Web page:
Norman Borlaug, U.S. agronomist, humanist and Nobel Laureate, who is considered the father of the Green Revolution, once said that "you can't build a peaceful world on empty stomachs and human misery." And so, any country intent on improving its economy, stability and security must first develop its agricultural sector.
That is why the U.S. Government, acting through the United States Agency for International Development, or USAID, recently launched a new agricultural program in partnership with the Government of Southern Sudan.
"I came most recently from Darfur," said USAID Director Dr. Rajiv Shah, speaking of his recent trip to Southern Sudan. "And every single person I spoke to, of the hundreds of thousands that were in the [Internally Displaced Persons] camps I visited, had agricultural backgrounds and sought again an agricultural future, but their access to viable, productive resources has been limited severely by the conflict."
Indeed, agriculture is the backbone of economic development in southern Sudan. Eighty percent of the population lives in rural areas, and nearly everyone works in agriculture. Yet over 90 percent of these people live on less than a dollar a day, and according to the World Food Program, more than half of the population of 8 million, 52 percent, more often than not go to bed hungry every night. This country of farmers cannot feed itself and is highly dependent on food imports from neighboring Uganda and Kenya.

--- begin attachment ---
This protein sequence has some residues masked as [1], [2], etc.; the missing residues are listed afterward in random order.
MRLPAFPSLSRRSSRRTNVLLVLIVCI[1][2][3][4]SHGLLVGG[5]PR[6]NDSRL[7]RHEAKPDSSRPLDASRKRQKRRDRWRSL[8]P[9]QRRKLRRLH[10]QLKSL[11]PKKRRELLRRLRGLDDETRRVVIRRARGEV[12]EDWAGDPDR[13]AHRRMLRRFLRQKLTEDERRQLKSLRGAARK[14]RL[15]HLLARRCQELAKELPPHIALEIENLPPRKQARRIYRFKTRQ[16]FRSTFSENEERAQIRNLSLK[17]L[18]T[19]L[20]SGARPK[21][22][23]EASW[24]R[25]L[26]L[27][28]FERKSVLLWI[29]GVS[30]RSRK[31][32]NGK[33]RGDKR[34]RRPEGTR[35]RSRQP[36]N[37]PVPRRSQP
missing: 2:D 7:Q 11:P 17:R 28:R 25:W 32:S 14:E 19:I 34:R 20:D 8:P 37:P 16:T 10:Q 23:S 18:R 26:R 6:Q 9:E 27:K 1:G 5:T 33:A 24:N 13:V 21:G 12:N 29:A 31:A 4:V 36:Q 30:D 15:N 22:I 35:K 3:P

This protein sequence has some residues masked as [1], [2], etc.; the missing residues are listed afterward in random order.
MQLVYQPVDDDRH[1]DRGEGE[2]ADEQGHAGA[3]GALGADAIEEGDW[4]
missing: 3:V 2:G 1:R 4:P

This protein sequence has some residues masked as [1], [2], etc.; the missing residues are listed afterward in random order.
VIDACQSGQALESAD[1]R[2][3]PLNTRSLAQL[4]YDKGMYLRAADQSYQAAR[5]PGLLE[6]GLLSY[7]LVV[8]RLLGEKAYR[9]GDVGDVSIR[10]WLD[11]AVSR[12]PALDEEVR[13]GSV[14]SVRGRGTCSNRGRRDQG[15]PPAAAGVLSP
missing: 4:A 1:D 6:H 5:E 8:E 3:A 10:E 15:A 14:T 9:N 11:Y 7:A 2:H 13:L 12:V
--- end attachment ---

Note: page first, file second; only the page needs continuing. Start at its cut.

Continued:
Over the next 5 years, and with a budget of 55 million dollars, USAID will implement the Food, Agribusiness and Rural Markets, or FARM, Initiative in Southern Sudan. The program will help smallholder farmers increase their production of staple crops, such as maize and sorghum, by providing technical assistance, and improve trade by, among others, building new roads to connect farmers with fast-growing markets for their goods.
"USAID is proud to work with the Ministry of Agriculture and Forestry on this innovative and promising project,” said USAID Administrator Shah. “The FARM program marshals a variety of resources in a re-emerging agricultural area and will inspire others to join as partners in reducing hunger in southern Sudan. This is a solid, high-impact use of U.S. support that will save lives and develop livelihoods."